Russia experienced mass starvation from 1920 to 1924 caused largely by a government policy of forced grain requisition. When the ethnic Germans living along both banks of the Volga River resisted, they were completely stripped of all grain and mass executions were carried out. International relief organizations were finally allowed into the area when the Russian government began to fear that food shortages among the military and city workers might lead to rebellion. More than thirty percent of the Volga German population was deliberately starved before relief was permitted.
In 1921 George Repp of Portland, Oregon, organized the Volga Relief Society (VRS), which solicited funds from Volga German communities in America for the relief of relatives in Russia. A separate organization with similar goals, the Central States Volga Relief Society (CSVRS), arose at the same time in Lincoln, Nebraska. On November 4, 1922, the two organizations merged to form the American Volga Relief Society (AVRS).
Letter from Saratov, Russia, October 20, 1922
The AVRS operated through the American Relief Administration (ARA) headed by Herbert Hoover. This letter was sent to Jacob Volz of York, Nebraska, who oversaw Volga relief operations on behalf of the AVRS. It describes ARA policies for the distribution of packages in the Volga German communities.
Subscription coupon for The Central States Volga Relief Society, Lincoln, Nebraska, 1921
Hundreds of ethnic Germans in Lincoln, Nebraska, "subscribed" or pledged money dedicated to the purchase of supplies for the stricken Volga region. This coupon documents Adam Brehm's pledge of $10 for the colony of Norka. The pledge was paid in full on October 10, 1921.
List, Moor colony, May 16, 1923
AVRS representative Jacob Volz carefully oversaw the distribution of relief packages, as his signature in the upper left corner of this document from the colony of Moor indicates. The name of the intended recipient is listed in the column on the left, the center column shows the village house number, and the column on the right contains the signatures of the heads of the households receiving the packages.
The AVRS collection contains many letters similar to this one written by schoolmaster Waldemar Gerlach. They provide important--and horrifying--statistics about the suffering in communities throughout the Volga region. Village leaders were asked to answer four questions in order to document conditions prior to the start of World War I in 1914 and the current, or 1923, conditions:
- how many inhabitants were in the village before the war and currently;
- how many widows and orphans;
- the number of various kinds of livestock; and
- what the village needed most in terms of assistance.
(Translation of excerpts from the letter from Konstantinovka)
1 November 1923
To the American Relief Administration:
I inform you hereby that we have received your letter of 24 September of this year, and we hasten to answer it immediately and also to provide the necessary responses to your questions. Everything that you requested has been correctly and promptly arranged, except that there is not a single individual [to direct the relief effort], as you indicated, but a committee. At the head and serving as chairman of the committee is the local sexton and schoolmaster W[aldemar] Gerlach plus two elected members of the community, Alexander Maurer and Peter Brecht.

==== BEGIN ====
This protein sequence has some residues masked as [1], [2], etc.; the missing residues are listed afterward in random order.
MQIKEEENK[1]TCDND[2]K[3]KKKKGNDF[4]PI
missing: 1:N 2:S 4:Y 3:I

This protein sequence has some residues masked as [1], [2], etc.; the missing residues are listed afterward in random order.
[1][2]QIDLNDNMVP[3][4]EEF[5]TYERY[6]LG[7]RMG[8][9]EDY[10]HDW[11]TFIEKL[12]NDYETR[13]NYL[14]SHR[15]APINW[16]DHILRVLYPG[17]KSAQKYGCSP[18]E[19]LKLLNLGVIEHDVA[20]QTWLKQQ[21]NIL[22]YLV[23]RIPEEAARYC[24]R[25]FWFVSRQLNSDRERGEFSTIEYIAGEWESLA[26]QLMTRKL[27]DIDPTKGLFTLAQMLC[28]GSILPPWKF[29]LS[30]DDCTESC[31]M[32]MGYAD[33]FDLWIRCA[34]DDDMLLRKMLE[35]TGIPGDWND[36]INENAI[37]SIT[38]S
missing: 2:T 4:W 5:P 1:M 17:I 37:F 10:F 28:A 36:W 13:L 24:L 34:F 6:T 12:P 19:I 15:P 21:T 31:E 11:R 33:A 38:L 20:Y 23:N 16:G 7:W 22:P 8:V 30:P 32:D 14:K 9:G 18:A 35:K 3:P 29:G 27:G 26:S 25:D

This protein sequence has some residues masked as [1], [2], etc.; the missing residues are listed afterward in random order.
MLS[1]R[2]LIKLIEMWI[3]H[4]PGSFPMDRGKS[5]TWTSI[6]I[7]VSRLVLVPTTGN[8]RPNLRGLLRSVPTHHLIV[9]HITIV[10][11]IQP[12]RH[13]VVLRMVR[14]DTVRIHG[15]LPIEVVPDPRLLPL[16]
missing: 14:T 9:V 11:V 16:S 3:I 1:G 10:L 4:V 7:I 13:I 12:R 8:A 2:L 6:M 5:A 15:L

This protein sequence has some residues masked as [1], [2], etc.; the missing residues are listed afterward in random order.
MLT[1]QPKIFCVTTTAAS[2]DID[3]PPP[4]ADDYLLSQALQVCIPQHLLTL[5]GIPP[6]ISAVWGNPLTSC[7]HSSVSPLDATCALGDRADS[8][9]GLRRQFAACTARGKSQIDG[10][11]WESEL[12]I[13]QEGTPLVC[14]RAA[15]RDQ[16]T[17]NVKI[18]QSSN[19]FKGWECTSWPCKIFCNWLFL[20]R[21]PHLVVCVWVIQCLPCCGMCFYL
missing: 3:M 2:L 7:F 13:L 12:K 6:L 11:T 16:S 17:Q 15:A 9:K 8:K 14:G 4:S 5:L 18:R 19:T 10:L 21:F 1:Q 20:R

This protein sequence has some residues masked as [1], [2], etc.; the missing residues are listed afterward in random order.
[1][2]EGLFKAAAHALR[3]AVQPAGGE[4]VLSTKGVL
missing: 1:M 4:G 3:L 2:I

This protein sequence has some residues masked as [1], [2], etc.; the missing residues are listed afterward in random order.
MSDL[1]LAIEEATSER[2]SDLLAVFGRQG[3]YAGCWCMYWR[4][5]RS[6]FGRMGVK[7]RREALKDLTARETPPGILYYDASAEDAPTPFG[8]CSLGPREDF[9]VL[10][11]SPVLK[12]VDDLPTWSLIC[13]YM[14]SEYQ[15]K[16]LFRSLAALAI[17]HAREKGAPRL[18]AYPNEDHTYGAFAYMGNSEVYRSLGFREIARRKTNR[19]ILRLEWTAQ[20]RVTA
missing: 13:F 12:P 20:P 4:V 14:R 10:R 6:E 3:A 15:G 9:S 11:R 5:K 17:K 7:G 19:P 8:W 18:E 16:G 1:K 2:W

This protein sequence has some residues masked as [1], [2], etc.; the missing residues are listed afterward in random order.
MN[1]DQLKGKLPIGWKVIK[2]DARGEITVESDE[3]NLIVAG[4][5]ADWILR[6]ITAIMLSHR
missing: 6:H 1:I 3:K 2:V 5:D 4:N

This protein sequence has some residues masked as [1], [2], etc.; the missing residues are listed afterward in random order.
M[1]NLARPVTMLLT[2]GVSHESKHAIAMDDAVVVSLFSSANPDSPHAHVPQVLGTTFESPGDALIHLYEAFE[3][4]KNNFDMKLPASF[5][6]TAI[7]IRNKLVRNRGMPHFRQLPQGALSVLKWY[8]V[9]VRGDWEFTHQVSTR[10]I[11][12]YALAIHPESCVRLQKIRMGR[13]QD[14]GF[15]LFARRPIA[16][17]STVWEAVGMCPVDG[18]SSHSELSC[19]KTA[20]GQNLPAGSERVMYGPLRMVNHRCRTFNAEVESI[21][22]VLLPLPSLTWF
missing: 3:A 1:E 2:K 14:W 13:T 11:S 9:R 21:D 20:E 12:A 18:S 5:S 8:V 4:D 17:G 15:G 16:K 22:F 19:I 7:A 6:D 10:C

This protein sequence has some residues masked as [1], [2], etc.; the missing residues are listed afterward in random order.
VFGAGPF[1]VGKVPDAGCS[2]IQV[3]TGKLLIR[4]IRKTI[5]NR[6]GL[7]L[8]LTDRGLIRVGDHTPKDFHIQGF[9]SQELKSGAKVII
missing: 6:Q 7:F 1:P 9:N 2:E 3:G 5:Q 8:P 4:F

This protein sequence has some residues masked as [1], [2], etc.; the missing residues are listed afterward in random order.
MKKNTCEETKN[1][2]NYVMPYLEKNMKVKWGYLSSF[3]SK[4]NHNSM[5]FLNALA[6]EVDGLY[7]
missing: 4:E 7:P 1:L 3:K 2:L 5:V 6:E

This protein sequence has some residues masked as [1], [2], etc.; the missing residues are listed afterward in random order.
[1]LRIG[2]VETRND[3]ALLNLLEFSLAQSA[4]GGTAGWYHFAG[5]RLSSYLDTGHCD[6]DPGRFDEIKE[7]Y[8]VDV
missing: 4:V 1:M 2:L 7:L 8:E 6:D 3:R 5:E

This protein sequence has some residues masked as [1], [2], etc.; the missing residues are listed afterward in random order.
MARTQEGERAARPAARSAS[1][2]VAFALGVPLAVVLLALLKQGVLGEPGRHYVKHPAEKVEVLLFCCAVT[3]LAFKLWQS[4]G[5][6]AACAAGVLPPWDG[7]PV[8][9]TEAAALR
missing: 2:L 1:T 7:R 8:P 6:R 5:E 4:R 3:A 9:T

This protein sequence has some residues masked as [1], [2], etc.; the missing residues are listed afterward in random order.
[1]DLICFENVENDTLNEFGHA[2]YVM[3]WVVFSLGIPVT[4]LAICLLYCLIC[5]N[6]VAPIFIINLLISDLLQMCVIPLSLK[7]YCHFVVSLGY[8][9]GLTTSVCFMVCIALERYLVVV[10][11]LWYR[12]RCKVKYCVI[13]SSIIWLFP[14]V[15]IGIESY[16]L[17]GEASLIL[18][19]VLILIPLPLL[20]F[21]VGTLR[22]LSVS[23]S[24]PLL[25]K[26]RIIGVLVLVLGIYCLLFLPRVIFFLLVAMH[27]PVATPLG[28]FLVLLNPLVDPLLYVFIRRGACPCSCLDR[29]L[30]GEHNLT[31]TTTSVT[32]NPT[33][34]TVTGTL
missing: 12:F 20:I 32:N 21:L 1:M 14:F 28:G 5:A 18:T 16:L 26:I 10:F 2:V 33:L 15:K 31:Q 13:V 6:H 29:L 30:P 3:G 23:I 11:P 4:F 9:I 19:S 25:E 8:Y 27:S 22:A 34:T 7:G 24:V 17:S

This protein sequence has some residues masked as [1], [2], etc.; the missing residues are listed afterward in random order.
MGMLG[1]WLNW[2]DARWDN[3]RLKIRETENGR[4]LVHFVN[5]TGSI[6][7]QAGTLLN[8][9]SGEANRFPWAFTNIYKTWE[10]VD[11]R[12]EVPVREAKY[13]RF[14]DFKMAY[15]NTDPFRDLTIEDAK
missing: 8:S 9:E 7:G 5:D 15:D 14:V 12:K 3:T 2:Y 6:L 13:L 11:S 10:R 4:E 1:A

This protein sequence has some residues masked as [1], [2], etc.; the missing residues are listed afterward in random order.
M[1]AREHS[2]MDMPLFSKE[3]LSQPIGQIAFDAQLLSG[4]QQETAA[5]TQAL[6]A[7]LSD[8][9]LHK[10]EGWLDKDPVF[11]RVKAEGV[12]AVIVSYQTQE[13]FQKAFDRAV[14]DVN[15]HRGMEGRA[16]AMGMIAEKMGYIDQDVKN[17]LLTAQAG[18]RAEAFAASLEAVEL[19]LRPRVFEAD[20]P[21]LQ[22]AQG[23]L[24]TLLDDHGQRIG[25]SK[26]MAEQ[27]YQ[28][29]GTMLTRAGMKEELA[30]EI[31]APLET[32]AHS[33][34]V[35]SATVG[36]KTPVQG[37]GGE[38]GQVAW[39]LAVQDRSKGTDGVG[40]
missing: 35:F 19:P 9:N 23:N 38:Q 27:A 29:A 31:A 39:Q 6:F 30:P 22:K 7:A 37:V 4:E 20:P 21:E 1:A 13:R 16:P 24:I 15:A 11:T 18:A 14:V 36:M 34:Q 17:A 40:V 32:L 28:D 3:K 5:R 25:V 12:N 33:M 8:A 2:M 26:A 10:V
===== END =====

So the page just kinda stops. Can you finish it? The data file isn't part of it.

...Our situation is still very difficult and dismal; for this reason we decided at the open meeting of the community to ask the American Relief Administration to send only three items, namely clothing, livestock, and agricultural equipment, because at present we have no great need for foodstuffs, but, as noted, the chief need is for the items mentioned above...
...We are in such a bad way with respect to clothing that adults and children are at their wit's end, not overlooking what America [has sent]. The harshness of the winter can already be felt horribly; and for that reason members of the community cannot attend church services, nor can children attend school.
It is the same with livestock. One meets few inhabitants in our village who have one or more horses. In general, one works the field with the cow; it goes without saying that each farmer has no more than one cow, so for the most part several farmers join together and work the land with the cows.
Even more wretched is our situation with respect to farm equipment. In the course of the last 10 years--that is, from 1914 to 1923--not a plow or a harrow or any new farm equipment has been purchased. It goes without saying that the old equipment is worn out and is no longer useful...
The next information [i.e., the information requested] the A.R.A. can take from the list which is included on the reverse side.
We are very happy that our brothers in America do not want to abandon us in this difficult situation, but, even more, want to help us out of these horrible conditions.
After all that we have heard, fresh hope rose in everyone again, and we wait longingly until we receive the needed items.
In anticipation we offer countless thanks to our brothers in America, and we have the greatest hope that we will not be disappointed.
With thankful greetings,
Chairman of the committee:
Sexton-Schoolmaster W[aldemar] Gerlach
The letter from Konstantinovka colony to the ARA, November 1, 1923 contains the following list:
(translation of list)LIST Of the conditions of our colony before the war and currently Situation before the war Situation at present (1) Number of inhabitants 1750 830 (2) Widows and orphans 5 25 (3) Number of horses 709 85 (4) Number of oxen 120 None (5) Number of cows 374 105 (6) Number of sheep 1570 80 (7) Number of pigs 280 5 The accuracy of this list is confirmed by Chairman Members:W. Gerlach A. Maurer P. BrechtKonstantinowka 1 November 1923 Government area: Samara Train station: Krasny Kut
Search the Library/Archives Databases for Research Materials